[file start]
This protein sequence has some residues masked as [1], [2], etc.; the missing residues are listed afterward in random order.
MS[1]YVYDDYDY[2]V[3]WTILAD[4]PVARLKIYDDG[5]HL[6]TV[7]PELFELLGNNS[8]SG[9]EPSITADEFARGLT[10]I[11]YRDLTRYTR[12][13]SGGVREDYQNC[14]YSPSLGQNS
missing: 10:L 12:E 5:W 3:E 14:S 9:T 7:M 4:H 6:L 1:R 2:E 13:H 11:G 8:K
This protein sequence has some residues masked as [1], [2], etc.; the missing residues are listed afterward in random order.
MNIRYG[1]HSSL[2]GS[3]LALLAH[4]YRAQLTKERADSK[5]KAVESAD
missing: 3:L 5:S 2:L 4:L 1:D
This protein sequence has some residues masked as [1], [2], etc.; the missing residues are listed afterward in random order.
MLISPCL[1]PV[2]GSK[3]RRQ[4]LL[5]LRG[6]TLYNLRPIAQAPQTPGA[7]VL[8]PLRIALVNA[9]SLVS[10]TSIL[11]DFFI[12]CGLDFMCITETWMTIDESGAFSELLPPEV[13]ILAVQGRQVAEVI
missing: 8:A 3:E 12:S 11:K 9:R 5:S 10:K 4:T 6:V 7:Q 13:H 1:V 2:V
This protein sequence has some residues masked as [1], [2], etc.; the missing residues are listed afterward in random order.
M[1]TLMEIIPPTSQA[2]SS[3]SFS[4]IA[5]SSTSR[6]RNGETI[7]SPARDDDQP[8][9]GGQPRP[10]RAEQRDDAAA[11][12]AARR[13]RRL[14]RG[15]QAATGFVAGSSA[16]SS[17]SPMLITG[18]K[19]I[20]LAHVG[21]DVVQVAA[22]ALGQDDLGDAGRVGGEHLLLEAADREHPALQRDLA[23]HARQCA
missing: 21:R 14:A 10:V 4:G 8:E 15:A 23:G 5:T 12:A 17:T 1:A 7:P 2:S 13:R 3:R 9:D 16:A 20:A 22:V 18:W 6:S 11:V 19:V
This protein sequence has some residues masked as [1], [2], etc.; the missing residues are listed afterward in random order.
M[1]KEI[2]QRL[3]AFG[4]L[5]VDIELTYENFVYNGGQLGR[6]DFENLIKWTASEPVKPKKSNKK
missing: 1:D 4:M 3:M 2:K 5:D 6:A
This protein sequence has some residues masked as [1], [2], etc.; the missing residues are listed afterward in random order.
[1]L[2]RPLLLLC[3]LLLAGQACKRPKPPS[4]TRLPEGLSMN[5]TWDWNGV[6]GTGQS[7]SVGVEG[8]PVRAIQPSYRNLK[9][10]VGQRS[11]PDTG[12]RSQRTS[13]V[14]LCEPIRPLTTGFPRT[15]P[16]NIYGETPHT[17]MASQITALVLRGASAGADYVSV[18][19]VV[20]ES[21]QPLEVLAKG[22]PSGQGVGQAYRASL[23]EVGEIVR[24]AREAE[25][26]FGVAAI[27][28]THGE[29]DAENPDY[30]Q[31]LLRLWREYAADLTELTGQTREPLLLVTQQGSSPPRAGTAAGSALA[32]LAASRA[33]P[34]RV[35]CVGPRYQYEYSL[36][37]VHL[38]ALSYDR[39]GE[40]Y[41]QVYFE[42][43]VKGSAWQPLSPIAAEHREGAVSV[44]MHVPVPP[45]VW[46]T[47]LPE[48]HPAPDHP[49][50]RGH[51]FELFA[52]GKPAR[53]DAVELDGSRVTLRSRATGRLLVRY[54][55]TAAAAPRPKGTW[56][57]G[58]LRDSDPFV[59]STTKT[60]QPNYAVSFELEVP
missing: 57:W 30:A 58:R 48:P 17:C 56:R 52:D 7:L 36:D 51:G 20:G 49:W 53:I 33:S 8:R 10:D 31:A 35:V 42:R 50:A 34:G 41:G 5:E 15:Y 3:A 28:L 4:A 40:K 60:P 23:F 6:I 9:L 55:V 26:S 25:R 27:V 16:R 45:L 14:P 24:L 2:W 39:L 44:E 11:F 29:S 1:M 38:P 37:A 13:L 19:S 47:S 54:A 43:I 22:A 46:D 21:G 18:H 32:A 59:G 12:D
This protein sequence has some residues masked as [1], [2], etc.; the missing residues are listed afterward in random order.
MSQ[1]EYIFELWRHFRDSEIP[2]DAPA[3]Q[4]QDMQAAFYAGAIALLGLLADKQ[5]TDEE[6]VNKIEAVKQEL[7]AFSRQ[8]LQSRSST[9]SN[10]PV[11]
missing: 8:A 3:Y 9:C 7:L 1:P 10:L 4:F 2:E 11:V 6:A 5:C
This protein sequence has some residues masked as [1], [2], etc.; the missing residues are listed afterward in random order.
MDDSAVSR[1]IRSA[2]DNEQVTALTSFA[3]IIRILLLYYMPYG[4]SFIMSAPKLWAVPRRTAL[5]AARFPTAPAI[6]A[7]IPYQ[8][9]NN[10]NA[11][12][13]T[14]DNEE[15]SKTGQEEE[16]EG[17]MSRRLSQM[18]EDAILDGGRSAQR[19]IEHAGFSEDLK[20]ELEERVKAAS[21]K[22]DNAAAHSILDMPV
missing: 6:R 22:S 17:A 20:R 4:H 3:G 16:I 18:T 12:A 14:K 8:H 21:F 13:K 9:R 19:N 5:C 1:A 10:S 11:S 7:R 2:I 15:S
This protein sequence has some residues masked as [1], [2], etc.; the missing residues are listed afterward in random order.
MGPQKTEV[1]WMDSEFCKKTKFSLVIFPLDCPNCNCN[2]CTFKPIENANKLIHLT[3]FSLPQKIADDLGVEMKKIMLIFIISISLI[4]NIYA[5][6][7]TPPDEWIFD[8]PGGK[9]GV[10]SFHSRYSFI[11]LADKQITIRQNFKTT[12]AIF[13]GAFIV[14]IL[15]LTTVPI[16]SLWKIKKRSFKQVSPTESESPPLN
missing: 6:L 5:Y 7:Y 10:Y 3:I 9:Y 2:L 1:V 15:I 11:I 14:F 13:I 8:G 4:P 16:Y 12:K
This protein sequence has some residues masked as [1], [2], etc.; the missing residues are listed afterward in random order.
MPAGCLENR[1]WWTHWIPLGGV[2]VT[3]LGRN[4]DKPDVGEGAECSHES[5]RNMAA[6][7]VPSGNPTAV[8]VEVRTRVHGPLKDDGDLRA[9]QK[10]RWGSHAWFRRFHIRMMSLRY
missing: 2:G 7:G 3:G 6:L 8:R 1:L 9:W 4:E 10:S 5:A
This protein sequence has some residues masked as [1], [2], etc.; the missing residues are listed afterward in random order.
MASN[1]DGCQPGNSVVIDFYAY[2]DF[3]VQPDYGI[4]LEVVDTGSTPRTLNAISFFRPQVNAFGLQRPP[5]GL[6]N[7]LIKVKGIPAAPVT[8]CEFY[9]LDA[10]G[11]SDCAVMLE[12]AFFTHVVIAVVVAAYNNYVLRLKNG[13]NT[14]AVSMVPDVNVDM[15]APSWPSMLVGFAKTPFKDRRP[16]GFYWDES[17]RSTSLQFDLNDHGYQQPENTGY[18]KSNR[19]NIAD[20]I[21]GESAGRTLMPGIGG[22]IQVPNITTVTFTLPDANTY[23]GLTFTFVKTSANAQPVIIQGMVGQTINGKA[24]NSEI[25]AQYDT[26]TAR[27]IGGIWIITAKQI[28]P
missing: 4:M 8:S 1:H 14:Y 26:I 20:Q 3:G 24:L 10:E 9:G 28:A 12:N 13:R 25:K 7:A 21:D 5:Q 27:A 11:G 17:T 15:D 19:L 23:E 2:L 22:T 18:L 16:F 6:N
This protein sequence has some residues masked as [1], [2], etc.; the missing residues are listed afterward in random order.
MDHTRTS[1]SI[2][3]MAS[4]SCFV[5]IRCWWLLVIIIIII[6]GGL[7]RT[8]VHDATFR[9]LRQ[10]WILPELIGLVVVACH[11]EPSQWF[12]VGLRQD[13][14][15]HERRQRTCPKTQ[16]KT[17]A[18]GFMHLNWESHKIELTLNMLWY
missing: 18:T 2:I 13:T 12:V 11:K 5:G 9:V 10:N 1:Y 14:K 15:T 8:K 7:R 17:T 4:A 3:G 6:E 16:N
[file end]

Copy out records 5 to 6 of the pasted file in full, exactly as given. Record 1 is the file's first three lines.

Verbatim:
This protein sequence has some residues masked as [1], [2], etc.; the missing residues are listed afterward in random order.
M[1]KEI[2]QRL[3]AFG[4]L[5]VDIELTYENFVYNGGQLGR[6]DFENLIKWTASEPVKPKKSNKK
missing: 1:D 4:M 3:M 2:K 5:D 6:A
This protein sequence has some residues masked as [1], [2], etc.; the missing residues are listed afterward in random order.
[1]L[2]RPLLLLC[3]LLLAGQACKRPKPPS[4]TRLPEGLSMN[5]TWDWNGV[6]GTGQS[7]SVGVEG[8]PVRAIQPSYRNLK[9][10]VGQRS[11]PDTG[12]RSQRTS[13]V[14]LCEPIRPLTTGFPRT[15]P[16]NIYGETPHT[17]MASQITALVLRGASAGADYVSV[18][19]VV[20]ES[21]QPLEVLAKG[22]PSGQGVGQAYRASL[23]EVGEIVR[24]AREAE[25][26]FGVAAI[27][28]THGE[29]DAENPDY[30]Q[31]LLRLWREYAADLTELTGQTREPLLLVTQQGSSPPRAGTAAGSALA[32]LAASRA[33]P[34]RV[35]CVGPRYQYEYSL[36][37]VHL[38]ALSYDR[39]GE[40]Y[41]QVYFE[42][43]VKGSAWQPLSPIAAEHREGAVSV[44]MHVPVPP[45]VW[46]T[47]LPE[48]HPAPDHP[49][50]RGH[51]FELFA[52]GKPAR[53]DAVELDGSRVTLRSRATGRLLVRY[54][55]TAAAAPRPKGTW[56][57]G[58]LRDSDPFV[59]STTKT[60]QPNYAVSFELEVP
missing: 57:W 30:A 58:R 48:P 17:C 56:R 52:D 7:L 36:D 51:G 20:G 49:W 53:I 33:S 8:R 10:D 31:A 35:V 42:R 50:A 34:G 41:G 5:E 15:Y 3:A 28:L 4:A 40:K 60:P 23:F 6:I 9:L 55:V 26:S 25:R 27:V 16:R 45:L 14:P 24:L 2:W 39:L 44:E 11:F 29:S 1:M 38:P 37:A 13:L 19:S 47:S 54:A 43:I 22:A 46:D 21:G 18:H 32:A 59:G 12:D